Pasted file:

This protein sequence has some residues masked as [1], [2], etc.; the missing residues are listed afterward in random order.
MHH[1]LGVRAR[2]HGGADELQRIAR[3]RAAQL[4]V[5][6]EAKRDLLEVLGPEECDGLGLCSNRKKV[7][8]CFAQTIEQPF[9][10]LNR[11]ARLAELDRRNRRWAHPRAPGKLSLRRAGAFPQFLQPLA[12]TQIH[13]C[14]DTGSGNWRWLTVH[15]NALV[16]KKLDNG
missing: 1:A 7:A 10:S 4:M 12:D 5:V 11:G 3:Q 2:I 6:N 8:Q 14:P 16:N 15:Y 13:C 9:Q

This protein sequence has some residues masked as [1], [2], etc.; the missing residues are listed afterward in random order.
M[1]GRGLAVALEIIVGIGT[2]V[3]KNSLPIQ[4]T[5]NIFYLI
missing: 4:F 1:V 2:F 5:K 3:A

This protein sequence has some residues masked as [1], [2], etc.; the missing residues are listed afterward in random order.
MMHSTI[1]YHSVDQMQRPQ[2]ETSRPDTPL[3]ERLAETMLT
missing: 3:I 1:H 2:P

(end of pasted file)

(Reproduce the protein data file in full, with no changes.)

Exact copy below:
This protein sequence has some residues masked as [1], [2], etc.; the missing residues are listed afterward in random order.
MHH[1]LGVRAR[2]HGGADELQRIAR[3]RAAQL[4]V[5][6]EAKRDLLEVLGPEECDGLGLCSNRKKV[7][8]CFAQTIEQPF[9][10]LNR[11]ARLAELDRRNRRWAHPRAPGKLSLRRAGAFPQFLQPLA[12]TQIH[13]C[14]DTGSGNWRWLTVH[15]NALV[16]KKLDNG
missing: 1:A 7:A 10:S 4:M 12:D 5:V 11:G 3:Q 2:I 6:N 8:Q 14:P 16:N 15:Y 13:C 9:Q

This protein sequence has some residues masked as [1], [2], etc.; the missing residues are listed afterward in random order.
M[1]GRGLAVALEIIVGIGT[2]V[3]KNSLPIQ[4]T[5]NIFYLI
missing: 4:F 1:V 2:F 5:K 3:A

This protein sequence has some residues masked as [1], [2], etc.; the missing residues are listed afterward in random order.
MMHSTI[1]YHSVDQMQRPQ[2]ETSRPDTPL[3]ERLAETMLT
missing: 3:I 1:H 2:P